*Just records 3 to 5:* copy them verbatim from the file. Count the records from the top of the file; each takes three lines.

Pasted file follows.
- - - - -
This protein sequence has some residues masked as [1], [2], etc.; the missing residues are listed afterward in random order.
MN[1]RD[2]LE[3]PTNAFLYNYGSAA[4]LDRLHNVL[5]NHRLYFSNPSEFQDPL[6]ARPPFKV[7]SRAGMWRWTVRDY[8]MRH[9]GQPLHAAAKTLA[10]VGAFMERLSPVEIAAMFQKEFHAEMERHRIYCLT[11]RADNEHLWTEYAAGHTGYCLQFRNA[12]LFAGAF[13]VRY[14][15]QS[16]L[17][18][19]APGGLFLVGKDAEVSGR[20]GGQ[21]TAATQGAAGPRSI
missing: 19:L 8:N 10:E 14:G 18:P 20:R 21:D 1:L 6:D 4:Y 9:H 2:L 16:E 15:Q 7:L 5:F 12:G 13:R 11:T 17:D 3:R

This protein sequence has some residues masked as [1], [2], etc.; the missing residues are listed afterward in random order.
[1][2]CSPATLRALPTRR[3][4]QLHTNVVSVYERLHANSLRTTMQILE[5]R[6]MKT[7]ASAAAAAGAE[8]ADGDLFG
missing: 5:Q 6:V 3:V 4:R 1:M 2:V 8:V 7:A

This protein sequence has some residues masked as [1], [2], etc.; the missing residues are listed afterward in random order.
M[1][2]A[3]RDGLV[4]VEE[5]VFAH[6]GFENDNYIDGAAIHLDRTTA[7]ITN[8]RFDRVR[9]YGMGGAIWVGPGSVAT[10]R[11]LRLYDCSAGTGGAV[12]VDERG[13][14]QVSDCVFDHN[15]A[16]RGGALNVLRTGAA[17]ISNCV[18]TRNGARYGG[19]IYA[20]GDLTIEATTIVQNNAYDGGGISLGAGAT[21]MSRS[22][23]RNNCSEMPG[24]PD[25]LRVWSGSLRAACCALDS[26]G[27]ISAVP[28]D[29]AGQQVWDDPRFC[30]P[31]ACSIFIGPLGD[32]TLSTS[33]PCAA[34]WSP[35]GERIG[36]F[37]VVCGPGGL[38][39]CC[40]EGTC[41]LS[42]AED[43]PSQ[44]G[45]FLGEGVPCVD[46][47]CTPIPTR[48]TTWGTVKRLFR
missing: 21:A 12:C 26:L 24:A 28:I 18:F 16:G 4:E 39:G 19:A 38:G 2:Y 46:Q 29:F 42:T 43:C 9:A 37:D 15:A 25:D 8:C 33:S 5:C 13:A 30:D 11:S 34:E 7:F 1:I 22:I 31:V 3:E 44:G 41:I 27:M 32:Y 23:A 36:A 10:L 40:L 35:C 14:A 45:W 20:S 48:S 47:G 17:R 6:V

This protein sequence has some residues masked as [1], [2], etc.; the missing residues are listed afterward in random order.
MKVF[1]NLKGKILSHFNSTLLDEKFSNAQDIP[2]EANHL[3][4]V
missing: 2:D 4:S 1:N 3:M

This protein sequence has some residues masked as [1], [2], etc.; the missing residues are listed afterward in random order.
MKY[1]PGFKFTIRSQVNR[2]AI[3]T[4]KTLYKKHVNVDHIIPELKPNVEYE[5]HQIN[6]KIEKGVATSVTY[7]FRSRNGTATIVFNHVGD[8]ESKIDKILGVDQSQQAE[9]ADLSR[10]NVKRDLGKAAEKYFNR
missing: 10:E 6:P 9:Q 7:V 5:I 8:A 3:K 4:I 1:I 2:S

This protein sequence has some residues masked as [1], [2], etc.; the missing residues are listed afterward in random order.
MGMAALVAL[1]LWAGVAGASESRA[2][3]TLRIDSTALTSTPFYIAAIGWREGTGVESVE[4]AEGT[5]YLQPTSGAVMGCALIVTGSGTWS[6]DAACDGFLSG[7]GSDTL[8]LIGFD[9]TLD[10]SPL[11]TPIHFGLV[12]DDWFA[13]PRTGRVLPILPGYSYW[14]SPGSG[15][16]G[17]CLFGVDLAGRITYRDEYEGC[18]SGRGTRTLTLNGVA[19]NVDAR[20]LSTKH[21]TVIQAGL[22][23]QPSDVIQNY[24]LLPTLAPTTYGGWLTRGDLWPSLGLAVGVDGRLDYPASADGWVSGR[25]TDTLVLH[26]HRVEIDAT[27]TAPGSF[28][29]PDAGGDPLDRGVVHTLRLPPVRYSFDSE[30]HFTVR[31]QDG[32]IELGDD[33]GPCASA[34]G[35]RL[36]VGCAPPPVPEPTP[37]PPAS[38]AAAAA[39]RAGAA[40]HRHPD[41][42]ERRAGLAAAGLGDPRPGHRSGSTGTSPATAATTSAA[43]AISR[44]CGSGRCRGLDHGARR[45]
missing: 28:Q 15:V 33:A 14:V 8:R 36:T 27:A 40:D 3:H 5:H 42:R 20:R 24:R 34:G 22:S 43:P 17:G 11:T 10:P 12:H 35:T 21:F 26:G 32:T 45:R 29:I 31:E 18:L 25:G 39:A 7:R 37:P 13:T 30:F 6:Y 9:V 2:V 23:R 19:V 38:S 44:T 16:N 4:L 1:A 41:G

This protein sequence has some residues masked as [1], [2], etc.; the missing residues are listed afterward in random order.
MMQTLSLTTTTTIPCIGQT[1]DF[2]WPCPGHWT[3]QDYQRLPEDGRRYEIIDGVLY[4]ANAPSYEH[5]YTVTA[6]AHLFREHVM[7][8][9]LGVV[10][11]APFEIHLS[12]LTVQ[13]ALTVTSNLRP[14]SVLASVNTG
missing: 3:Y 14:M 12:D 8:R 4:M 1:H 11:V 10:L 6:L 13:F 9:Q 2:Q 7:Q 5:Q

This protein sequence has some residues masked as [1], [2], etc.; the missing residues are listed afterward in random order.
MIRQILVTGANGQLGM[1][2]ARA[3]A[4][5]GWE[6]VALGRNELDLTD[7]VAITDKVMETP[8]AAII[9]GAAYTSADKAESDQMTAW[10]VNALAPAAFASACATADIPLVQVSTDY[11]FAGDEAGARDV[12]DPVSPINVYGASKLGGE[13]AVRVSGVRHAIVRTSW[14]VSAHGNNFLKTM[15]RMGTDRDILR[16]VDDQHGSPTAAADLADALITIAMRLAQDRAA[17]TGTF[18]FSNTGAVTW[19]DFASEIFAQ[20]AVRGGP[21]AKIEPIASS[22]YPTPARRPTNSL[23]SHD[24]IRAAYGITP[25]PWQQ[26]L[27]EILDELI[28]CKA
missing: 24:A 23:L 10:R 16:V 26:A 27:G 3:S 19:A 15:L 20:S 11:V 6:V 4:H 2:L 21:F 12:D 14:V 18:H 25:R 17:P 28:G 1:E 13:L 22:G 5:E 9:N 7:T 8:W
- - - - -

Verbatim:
This protein sequence has some residues masked as [1], [2], etc.; the missing residues are listed afterward in random order.
M[1][2]A[3]RDGLV[4]VEE[5]VFAH[6]GFENDNYIDGAAIHLDRTTA[7]ITN[8]RFDRVR[9]YGMGGAIWVGPGSVAT[10]R[11]LRLYDCSAGTGGAV[12]VDERG[13][14]QVSDCVFDHN[15]A[16]RGGALNVLRTGAA[17]ISNCV[18]TRNGARYGG[19]IYA[20]GDLTIEATTIVQNNAYDGGGISLGAGAT[21]MSRS[22][23]RNNCSEMPG[24]PD[25]LRVWSGSLRAACCALDS[26]G[27]ISAVP[28]D[29]AGQQVWDDPRFC[30]P[31]ACSIFIGPLGD[32]TLSTS[33]PCAA[34]WSP[35]GERIG[36]F[37]VVCGPGGL[38][39]CC[40]EGTC[41]LS[42]AED[43]PSQ[44]G[45]FLGEGVPCVD[46][47]CTPIPTR[48]TTWGTVKRLFR
missing: 21:A 12:C 26:L 24:A 28:I 18:F 16:G 4:E 39:G 19:A 38:G 2:Y 46:Q 29:F 42:T 43:C 9:A 37:D 15:A 25:D 8:C 33:S 5:C 13:A 30:D 11:S 34:E 7:F 1:I 22:I 31:V 3:E 44:G 41:I 27:M 32:Y 23:A 36:A 10:L 40:L 35:C 14:A 45:W 20:S 48:S 47:G 17:R 6:V

This protein sequence has some residues masked as [1], [2], etc.; the missing residues are listed afterward in random order.
MKVF[1]NLKGKILSHFNSTLLDEKFSNAQDIP[2]EANHL[3][4]V
missing: 2:D 4:S 1:N 3:M

This protein sequence has some residues masked as [1], [2], etc.; the missing residues are listed afterward in random order.
MKY[1]PGFKFTIRSQVNR[2]AI[3]T[4]KTLYKKHVNVDHIIPELKPNVEYE[5]HQIN[6]KIEKGVATSVTY[7]FRSRNGTATIVFNHVGD[8]ESKIDKILGVDQSQQAE[9]ADLSR[10]NVKRDLGKAAEKYFNR
missing: 10:E 6:P 9:Q 7:V 5:I 8:A 3:K 4:I 1:I 2:S